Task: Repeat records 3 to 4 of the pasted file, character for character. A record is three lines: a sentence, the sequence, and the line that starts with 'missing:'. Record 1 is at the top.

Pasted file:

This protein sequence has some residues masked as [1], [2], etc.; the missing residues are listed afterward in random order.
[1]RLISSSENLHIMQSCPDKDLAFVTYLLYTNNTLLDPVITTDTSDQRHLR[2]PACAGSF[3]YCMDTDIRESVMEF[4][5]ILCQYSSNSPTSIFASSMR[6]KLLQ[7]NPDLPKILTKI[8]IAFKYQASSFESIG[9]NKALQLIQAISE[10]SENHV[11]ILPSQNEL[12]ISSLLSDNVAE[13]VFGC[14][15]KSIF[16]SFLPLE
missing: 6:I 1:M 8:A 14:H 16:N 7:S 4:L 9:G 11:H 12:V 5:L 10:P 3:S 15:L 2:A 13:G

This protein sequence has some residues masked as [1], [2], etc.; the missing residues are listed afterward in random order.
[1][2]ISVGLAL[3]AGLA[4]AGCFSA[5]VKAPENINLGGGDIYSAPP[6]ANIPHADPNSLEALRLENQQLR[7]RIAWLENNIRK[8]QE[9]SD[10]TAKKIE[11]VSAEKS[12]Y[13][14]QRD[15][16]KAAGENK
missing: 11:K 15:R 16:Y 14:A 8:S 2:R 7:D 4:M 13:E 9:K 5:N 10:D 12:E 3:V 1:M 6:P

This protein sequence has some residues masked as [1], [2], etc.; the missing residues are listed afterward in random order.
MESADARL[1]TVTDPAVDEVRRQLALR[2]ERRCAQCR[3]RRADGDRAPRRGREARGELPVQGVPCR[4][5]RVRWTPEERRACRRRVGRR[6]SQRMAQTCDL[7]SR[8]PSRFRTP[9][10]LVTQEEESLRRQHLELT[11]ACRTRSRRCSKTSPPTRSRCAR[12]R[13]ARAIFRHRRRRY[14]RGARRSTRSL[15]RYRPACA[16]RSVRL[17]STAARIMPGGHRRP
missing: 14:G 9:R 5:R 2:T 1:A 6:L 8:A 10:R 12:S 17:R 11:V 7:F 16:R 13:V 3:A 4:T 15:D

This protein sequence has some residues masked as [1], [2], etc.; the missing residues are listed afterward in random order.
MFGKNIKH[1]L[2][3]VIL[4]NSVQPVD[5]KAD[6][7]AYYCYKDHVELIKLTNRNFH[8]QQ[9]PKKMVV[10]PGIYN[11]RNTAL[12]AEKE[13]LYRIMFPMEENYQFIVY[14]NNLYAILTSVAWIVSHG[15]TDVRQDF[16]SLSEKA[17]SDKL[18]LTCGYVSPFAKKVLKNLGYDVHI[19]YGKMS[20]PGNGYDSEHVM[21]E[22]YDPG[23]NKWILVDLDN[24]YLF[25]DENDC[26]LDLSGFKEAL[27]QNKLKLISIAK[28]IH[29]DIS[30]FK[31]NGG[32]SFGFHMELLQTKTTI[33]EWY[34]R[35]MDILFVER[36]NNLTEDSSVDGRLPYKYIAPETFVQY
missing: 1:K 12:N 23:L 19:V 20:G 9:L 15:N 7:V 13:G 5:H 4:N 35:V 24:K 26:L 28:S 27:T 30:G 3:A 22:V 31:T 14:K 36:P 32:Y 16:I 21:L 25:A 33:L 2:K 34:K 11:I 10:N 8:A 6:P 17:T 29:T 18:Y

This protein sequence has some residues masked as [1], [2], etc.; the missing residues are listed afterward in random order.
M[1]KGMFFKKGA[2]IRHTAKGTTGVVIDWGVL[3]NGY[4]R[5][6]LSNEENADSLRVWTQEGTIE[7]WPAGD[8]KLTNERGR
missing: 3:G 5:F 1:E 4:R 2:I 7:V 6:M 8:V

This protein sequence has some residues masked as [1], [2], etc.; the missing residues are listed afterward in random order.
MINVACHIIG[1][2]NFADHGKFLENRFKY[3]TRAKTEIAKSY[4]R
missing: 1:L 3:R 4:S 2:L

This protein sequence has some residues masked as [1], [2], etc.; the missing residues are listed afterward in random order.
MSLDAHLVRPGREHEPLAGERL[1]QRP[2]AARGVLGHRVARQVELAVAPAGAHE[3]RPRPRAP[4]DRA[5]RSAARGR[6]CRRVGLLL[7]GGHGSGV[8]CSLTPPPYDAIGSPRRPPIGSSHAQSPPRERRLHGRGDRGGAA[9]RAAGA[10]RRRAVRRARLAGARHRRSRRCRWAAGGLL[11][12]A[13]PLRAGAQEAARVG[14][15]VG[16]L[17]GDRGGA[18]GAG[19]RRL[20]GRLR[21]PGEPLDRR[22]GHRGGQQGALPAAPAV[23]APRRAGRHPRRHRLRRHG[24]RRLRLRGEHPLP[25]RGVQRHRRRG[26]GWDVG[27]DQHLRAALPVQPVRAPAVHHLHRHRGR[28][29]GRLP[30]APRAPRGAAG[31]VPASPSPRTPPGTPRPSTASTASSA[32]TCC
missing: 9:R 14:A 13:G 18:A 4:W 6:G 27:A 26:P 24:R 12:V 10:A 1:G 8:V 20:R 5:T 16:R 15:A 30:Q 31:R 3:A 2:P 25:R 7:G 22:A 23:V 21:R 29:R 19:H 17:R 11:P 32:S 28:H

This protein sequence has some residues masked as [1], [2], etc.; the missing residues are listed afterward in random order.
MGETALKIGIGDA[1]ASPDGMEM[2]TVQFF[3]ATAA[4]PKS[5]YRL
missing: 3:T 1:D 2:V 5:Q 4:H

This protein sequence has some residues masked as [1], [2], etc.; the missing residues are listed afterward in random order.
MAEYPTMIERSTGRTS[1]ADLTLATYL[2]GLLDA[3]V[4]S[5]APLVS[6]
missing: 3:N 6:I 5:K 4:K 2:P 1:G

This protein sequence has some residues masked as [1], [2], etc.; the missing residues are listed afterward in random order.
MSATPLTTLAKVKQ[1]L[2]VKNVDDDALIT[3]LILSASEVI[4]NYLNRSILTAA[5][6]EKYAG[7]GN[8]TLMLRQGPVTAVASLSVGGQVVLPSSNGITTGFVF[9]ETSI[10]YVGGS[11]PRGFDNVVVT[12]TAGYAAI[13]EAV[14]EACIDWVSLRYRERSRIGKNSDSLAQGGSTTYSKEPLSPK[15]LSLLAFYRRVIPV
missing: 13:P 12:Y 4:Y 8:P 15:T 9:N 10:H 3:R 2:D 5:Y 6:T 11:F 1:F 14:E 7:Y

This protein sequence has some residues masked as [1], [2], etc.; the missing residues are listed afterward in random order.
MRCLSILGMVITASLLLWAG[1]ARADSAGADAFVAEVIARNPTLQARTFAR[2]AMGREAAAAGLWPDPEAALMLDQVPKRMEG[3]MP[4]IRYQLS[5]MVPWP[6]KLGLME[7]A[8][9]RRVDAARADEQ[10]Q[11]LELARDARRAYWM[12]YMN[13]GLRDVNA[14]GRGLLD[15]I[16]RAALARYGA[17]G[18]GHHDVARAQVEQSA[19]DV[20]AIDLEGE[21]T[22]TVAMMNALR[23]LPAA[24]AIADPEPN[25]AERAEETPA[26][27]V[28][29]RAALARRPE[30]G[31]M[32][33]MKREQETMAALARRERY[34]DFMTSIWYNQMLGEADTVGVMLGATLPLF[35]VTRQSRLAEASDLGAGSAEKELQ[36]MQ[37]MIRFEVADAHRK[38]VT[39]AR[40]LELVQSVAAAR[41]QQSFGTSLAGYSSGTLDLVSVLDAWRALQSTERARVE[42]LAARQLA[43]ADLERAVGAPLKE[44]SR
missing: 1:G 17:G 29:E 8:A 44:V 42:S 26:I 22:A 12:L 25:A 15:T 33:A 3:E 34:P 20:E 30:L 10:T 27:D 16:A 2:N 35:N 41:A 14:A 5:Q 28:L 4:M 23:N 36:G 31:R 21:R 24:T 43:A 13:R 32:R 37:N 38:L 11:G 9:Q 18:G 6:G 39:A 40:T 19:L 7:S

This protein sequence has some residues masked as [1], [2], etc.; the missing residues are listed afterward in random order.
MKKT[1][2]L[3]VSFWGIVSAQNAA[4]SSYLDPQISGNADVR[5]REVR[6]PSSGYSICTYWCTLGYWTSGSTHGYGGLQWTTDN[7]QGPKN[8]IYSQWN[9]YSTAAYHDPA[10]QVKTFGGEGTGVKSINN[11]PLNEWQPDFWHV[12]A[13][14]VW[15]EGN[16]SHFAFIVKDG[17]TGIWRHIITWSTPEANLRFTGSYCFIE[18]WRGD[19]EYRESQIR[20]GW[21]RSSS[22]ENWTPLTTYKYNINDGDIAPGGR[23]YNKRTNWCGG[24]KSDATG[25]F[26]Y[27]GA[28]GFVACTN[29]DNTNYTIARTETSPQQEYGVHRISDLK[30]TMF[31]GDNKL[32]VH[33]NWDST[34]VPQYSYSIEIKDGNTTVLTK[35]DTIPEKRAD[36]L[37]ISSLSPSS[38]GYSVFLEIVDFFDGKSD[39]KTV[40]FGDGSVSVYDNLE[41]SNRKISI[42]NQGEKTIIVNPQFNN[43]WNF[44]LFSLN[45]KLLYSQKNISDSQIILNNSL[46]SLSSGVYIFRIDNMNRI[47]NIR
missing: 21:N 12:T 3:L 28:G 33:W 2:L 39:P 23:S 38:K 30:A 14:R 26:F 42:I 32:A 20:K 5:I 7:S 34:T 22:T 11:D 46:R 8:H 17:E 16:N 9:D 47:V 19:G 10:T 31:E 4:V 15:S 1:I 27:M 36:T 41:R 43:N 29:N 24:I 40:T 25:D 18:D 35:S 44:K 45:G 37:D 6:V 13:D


This protein sequence has some residues masked as [1], [2], etc.; the missing residues are listed afterward in random order.
MESADARL[1]TVTDPAVDEVRRQLALR[2]ERRCAQCR[3]RRADGDRAPRRGREARGELPVQGVPCR[4][5]RVRWTPEERRACRRRVGRR[6]SQRMAQTCDL[7]SR[8]PSRFRTP[9][10]LVTQEEESLRRQHLELT[11]ACRTRSRRCSKTSPPTRSRCAR[12]R[13]ARAIFRHRRRRY[14]RGARRSTRSL[15]RYRPACA[16]RSVRL[17]STAARIMPGGHRRP
missing: 14:G 9:R 5:R 2:T 1:A 6:L 8:A 10:R 12:S 17:R 11:V 7:F 16:R 13:V 3:A 4:T 15:D

This protein sequence has some residues masked as [1], [2], etc.; the missing residues are listed afterward in random order.
MFGKNIKH[1]L[2][3]VIL[4]NSVQPVD[5]KAD[6][7]AYYCYKDHVELIKLTNRNFH[8]QQ[9]PKKMVV[10]PGIYN[11]RNTAL[12]AEKE[13]LYRIMFPMEENYQFIVY[14]NNLYAILTSVAWIVSHG[15]TDVRQDF[16]SLSEKA[17]SDKL[18]LTCGYVSPFAKKVLKNLGYDVHI[19]YGKMS[20]PGNGYDSEHVM[21]E[22]YDPG[23]NKWILVDLDN[24]YLF[25]DENDC[26]LDLSGFKEAL[27]QNKLKLISIAK[28]IH[29]DIS[30]FK[31]NGG[32]SFGFHMELLQTKTTI[33]EWY[34]R[35]MDILFVER[36]NNLTEDSSVDGRLPYKYIAPETFVQY
missing: 1:K 12:N 23:L 19:V 20:G 9:L 15:N 7:V 13:G 5:H 4:N 35:V 24:K 26:L 28:S 27:T 30:G 3:A 22:V 31:T 14:K 36:P 32:Y 16:I 21:L 25:A 33:L 2:K 34:K 11:I 10:N 8:A 6:P 17:T 29:T 18:Y